Goldeneye field in North Sea found suitable for carbon storage
17 September 2015
The Goldeneye reservoir in the North Sea has been independently verified as suitable for the safe storage of carbon dioxide from an Aberdeenshire power station. A team of experts from the British Geological Survey (BGS) and Heriot-Watt University recently completed an independent external review of the storage plan for the proposed Peterhead Carbon Capture and Storage (CCS) project.
Carbon Capture and Storage schematic - Image: BGS
The Peterhead project is one of the two preferred bidders in the UK Government’s Carbon Capture and Storage Commercialisation Programme.
The project, which is led by Shell with strategic support from SSE, proposes to capture carbon dioxide (CO2) from an existing gas-fired power-station at Peterhead in Aberdeenshire and to store this 100 km (62 miles) offshore in geological strata at a depth of around 2600 metres beneath the outer Moray Firth.
The plan is to store ten to fifteen million tonnes of CO2 over a ten- to fifteen-year period commencing around 2020, but the site is being qualified for twenty million tonnes of storage to allow for potential extension of the injection period. The CO2 will be injected into the depleted Goldeneye gas condensate field with the Captain Sandstone reservoir as the primary storage container.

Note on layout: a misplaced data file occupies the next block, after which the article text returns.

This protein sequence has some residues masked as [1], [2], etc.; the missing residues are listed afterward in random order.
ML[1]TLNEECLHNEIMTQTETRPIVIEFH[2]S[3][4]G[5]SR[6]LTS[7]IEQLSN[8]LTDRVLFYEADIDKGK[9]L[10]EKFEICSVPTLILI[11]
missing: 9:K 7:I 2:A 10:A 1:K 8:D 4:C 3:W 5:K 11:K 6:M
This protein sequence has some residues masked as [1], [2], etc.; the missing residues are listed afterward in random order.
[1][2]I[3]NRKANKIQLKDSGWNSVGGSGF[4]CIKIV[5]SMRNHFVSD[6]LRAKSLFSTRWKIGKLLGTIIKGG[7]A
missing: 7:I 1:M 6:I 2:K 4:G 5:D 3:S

The review took place over a period of several months in the first part of 2014, and followed an iterative process of document review, response and discussion between the review team and geoscientists and engineers from Shell.
Dr Andy Chadwick, BGS, who led the review, said: “It is clear that the technical studies carried out by Shell are founded on a comprehensive suite of modern high-quality datasets and are very robust. We conclude therefore that the Goldeneye storage site is characterised and understood to a high level of detail and is suitable for the purpose of storing up to 20 million tonnes of CO2 injected according to the specified plan, with the likelihood of significant additional capacity. The British Geological Survey has prepared a signed statement to this effect.”
The full report, with a short summary of its main findings, is available to view and download from the British Geological Survey website:
Main findings: www.bgs.ac.uk/downloads/start.cfm?id=3035
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